WOC Update: Riky Gervais Gets Serious

Comedian Ricky Gervais has engaged in a debate about theology with the Archbishop of Canterbury – confessing at the end that he might have “blown his image” by taking life seriously.

Gervais is more concerned that religious indoctrination is a form of brainwashing, and he has an interesting reason for thinking this.

“Because I believe in evolution, I believe that a child’s brain is a sponge, and it is meant to be because it believes everything it is taught because it has to to survive … “I think if the first thing you are exposed to is that there is a God and you should do these things, I think there is a problem with that. For example, if your kids at the age of seven came to you and said ‘there isn’t a Santa is there?’ you would say ‘no there isn’t’ would you?”

The debate was with Dr Rowan Williams, who’s major counter argument was that belief in Santa is not as important as belief in God. Whatever.[source]

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8 thoughts on “WOC Update: Riky Gervais Gets Serious

  1. I agree with Gervais, except for his comment about religious schools. I was exposed, in a small way, to creationism in school, where my grade 1 teacher read the bible for a few minutes every day. It hardly felt unatural or uninteresting. But I never developed any belief in god, even at a very early age I saw no reason to doubt my belief in its non-existance 🙂 .My parents are also not religious, however. Some of my relatives are, to various degrees, and some of my relatives are not.Development of religious belief likely requires some degree of saturation in religion, beyond incidental contact with its ideas. Parents, more than schools, even the religious schools, or church services, probably play the key role in its development.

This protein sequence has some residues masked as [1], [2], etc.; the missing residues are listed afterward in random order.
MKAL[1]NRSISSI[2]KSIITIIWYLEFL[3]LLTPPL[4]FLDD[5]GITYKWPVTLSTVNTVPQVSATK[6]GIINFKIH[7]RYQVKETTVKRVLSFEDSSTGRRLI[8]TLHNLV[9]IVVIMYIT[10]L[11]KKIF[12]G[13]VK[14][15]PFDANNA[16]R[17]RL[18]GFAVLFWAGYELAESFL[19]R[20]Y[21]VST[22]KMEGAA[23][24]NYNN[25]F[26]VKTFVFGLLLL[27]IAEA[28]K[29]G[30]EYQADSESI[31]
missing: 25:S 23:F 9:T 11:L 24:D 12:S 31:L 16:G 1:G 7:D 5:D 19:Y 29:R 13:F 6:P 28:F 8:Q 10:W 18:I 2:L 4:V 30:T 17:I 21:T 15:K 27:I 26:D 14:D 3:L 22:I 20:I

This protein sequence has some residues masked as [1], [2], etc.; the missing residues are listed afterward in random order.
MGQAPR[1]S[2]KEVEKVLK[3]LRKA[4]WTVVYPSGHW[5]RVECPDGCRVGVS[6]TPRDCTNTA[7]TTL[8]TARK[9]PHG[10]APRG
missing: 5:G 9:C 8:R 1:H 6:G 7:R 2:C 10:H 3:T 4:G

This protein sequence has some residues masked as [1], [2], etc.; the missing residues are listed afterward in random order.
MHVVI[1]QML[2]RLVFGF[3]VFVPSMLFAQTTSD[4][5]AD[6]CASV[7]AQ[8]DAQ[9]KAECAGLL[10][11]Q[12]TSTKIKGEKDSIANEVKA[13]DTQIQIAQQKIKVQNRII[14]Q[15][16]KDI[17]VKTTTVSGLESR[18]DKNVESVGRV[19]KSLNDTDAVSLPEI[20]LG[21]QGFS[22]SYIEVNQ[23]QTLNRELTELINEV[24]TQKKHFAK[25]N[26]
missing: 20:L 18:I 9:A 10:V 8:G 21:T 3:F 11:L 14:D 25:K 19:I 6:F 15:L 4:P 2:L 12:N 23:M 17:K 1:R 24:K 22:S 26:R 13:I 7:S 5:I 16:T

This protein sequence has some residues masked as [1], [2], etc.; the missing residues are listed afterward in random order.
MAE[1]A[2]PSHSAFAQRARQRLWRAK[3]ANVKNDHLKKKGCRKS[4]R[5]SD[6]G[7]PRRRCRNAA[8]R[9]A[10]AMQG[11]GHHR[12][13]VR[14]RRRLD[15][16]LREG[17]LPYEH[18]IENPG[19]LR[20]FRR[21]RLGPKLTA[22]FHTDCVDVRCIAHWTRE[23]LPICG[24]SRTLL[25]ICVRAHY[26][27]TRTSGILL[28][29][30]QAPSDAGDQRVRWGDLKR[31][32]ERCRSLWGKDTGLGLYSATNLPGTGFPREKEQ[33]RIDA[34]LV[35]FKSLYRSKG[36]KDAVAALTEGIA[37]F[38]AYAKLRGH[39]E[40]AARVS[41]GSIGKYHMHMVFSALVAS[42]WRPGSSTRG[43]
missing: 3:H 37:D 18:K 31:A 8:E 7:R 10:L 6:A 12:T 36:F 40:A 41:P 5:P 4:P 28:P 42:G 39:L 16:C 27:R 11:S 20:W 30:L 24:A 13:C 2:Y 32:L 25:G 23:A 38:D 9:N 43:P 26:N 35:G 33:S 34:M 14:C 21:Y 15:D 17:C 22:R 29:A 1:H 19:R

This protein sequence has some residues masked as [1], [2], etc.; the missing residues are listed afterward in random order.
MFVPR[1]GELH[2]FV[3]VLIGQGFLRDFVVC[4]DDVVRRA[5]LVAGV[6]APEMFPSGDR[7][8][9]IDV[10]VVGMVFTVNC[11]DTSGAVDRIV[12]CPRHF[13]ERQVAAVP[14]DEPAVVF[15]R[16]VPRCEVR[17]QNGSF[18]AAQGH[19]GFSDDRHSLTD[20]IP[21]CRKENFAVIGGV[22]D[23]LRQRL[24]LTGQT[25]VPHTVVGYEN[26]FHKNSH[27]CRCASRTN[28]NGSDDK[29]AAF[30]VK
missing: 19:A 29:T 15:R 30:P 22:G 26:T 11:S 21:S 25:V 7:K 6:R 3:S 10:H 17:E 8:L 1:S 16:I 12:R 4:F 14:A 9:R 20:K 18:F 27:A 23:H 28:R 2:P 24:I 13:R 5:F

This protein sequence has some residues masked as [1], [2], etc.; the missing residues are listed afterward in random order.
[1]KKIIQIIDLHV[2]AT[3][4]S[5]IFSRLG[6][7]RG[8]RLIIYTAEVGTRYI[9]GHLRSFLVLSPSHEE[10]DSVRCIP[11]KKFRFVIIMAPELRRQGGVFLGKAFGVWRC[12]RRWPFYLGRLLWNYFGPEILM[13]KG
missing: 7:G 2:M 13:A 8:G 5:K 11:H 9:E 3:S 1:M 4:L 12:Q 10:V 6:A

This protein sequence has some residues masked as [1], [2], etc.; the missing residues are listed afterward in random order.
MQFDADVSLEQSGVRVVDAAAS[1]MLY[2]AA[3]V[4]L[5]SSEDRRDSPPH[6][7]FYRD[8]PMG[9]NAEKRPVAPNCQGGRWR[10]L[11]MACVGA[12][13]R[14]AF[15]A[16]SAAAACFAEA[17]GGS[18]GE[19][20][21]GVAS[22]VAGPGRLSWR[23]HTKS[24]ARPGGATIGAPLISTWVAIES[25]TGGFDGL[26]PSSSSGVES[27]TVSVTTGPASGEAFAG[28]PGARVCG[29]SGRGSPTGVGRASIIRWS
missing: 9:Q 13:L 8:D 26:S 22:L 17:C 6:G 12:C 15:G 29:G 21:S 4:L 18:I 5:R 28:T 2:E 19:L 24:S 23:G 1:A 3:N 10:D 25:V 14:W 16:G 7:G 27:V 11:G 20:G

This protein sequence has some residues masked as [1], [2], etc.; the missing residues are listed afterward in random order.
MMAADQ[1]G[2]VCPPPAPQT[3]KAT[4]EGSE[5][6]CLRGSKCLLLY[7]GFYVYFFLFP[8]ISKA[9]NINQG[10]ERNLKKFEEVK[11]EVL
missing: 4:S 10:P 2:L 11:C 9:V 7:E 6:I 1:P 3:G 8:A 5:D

2. Dr Williams states:

    Belief in Santa doesn’t generate a moral code, it doesn’t generate art, it doesn’t generate imagination, belief in God is bigger than that.

    Belief in god doesn’t generate a moral code either. People determine their own morality, sometimes adopting a code from their inculcated religion and sometimes using the concept of god to justify and enforce it.Belief in the spirit of christmas giving, joy and celebration as symbolized by Santa Claus does inspire populist art. Belief in god used to inspire great art, but this is not so evident today.Belief in Santa Claus does not generate imagination? That statement could not have been made by a parent.

  3. I was raised in a serious Catholic household, serving time in parochial schools and even doing a stint as an alter boy. Then girls my age started growing breasts and my whole world changed!If all you are exposed to is religion, it qualifies as indoctrination. If you are curious and are allowed to explore the world beyond the narrow confines of your indoctrination, you begin to question how much of what you were taught is valid. I suspect most fundamentalists understand this and I also think it explains their desire to keep their children and communities from being exposed to outside ideas.

  4. I spent the first 9 years of my education in Catholic school. One of my shining moments in about 7th grade was asking a nun when they were going to rewrite the Bible, because the creation story didn’t match what we were taught in science class.

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